The Monty Hall paradox is well known, even in this site there are several discussion about it (for example: How can I apply Monty Hall problem correctly? ; Monty hall problem, getting different probabilities using different formulas? ), however my point here is a bit different.

One of the most important point of causal inference, at least as presented in Pearl (and colleagues) literature’s, is that standard statistical tools are adequate for passive observation but not for intervention. The last is the core of causality, therefore standard statistical tools cannot face properly causal issues. For example we cannot deal with intervention by standard conditioning; tools as do-operator was proposed ad hoc.

Now in the Monty Hall problem, intervention appear; indeed the problem is precisely to evaluate one probability/choice after the host intervention. However one solution, probably the more shared, invoke precisely the standard conditioning tool and it seems work. Read here: https://en.wikipedia.org/wiki/Monty_Hall_problem#Solutions_using_conditional_probability_and_other_solutions or even the solutions proposed in the discussions suggested above.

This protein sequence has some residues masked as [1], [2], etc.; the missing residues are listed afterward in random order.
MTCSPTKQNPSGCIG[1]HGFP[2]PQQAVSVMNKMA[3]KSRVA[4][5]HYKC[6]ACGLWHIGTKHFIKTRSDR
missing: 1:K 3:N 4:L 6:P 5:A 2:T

However this fact seems me in contrast with the main argument of causal inference. It is so? If yes, because it seems work? What is the solution proposed in causal inference?

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    $\begingroup$ What are examples of inadequate standard statistical tools? Is computing a conditional probability as in the Monty Hall problem (which btw I would not call a paradox) a standard statistical tool? "However this fact seems me in contrast with the main argument of causal inference" That argument is very vague because it speaks about 'standard statistical tools' which is a bit of a catch-all term. $\endgroup$ – Sextus Empiricus Dec 5 '20 at 16:15
  • $\begingroup$ It can appear vague but I used Pearl’s terminology. He suggest a “demarcation line” between statistical and causal concepts. Joint probability distribution is the main statistical concept/tool. The most important example of causal concept is the structural equation. The most conflation involve conditioning; an statistical concept. It is wrongly used also here? $\endgroup$ – markowitz Dec 5 '20 at 16:53